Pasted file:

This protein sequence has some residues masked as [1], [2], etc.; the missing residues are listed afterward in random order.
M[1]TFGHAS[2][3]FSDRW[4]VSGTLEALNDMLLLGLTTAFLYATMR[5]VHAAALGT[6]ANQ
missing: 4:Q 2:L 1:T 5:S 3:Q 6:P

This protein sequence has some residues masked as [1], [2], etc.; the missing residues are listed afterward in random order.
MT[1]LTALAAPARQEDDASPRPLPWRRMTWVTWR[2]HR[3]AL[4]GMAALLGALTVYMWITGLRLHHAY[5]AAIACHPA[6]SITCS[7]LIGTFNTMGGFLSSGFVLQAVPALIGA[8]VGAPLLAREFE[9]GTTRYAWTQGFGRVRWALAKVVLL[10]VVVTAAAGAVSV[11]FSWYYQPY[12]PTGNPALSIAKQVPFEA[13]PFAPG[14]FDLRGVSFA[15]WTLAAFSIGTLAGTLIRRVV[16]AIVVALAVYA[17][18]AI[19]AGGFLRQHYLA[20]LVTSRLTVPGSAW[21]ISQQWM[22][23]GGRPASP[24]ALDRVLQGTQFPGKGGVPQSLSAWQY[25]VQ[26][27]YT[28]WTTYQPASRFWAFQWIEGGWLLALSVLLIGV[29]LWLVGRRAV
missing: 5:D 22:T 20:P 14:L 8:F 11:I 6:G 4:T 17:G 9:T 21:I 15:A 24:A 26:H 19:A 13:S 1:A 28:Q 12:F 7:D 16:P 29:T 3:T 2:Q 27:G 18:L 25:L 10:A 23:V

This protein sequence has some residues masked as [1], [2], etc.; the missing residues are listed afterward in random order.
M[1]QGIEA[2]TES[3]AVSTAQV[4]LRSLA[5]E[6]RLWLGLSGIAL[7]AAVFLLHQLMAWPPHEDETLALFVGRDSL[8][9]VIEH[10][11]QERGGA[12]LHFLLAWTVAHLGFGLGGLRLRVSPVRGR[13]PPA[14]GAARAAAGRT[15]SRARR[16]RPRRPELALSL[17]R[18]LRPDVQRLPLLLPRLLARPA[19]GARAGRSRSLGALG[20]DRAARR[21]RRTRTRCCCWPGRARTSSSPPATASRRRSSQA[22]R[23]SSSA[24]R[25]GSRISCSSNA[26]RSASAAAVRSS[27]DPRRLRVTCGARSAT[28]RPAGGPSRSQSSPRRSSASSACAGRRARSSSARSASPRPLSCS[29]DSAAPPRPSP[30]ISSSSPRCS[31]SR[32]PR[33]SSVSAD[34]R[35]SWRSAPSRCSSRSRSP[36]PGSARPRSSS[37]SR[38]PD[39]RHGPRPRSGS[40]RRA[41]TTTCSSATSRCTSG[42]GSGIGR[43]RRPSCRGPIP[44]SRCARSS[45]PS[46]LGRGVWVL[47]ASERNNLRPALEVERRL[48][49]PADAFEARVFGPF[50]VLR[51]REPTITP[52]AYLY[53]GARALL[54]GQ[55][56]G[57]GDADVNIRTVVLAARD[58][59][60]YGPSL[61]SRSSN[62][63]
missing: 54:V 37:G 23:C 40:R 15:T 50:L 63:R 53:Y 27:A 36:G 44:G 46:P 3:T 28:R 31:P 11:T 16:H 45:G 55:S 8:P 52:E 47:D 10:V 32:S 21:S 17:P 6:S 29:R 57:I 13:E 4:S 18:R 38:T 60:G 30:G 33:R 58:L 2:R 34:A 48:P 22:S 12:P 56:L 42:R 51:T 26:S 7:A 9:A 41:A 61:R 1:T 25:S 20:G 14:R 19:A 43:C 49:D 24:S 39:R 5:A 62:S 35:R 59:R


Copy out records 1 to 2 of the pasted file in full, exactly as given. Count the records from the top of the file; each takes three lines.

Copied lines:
This protein sequence has some residues masked as [1], [2], etc.; the missing residues are listed afterward in random order.
M[1]TFGHAS[2][3]FSDRW[4]VSGTLEALNDMLLLGLTTAFLYATMR[5]VHAAALGT[6]ANQ
missing: 4:Q 2:L 1:T 5:S 3:Q 6:P

This protein sequence has some residues masked as [1], [2], etc.; the missing residues are listed afterward in random order.
MT[1]LTALAAPARQEDDASPRPLPWRRMTWVTWR[2]HR[3]AL[4]GMAALLGALTVYMWITGLRLHHAY[5]AAIACHPA[6]SITCS[7]LIGTFNTMGGFLSSGFVLQAVPALIGA[8]VGAPLLAREFE[9]GTTRYAWTQGFGRVRWALAKVVLL[10]VVVTAAAGAVSV[11]FSWYYQPY[12]PTGNPALSIAKQVPFEA[13]PFAPG[14]FDLRGVSFA[15]WTLAAFSIGTLAGTLIRRVV[16]AIVVALAVYA[17][18]AI[19]AGGFLRQHYLA[20]LVTSRLTVPGSAW[21]ISQQWM[22][23]GGRPASP[24]ALDRVLQGTQFPGKGGVPQSLSAWQY[25]VQ[26][27]YT[28]WTTYQPASRFWAFQWIEGGWLLALSVLLIGV[29]LWLVGRRAV
missing: 5:D 22:T 20:P 14:L 8:F 11:I 6:G 4:T 17:G 9:T 21:I 15:A 24:A 26:H 19:A 13:S 1:A 28:Q 12:F 7:D 16:P 29:T 3:T 2:Q 27:G 18:L 25:L 10:A 23:V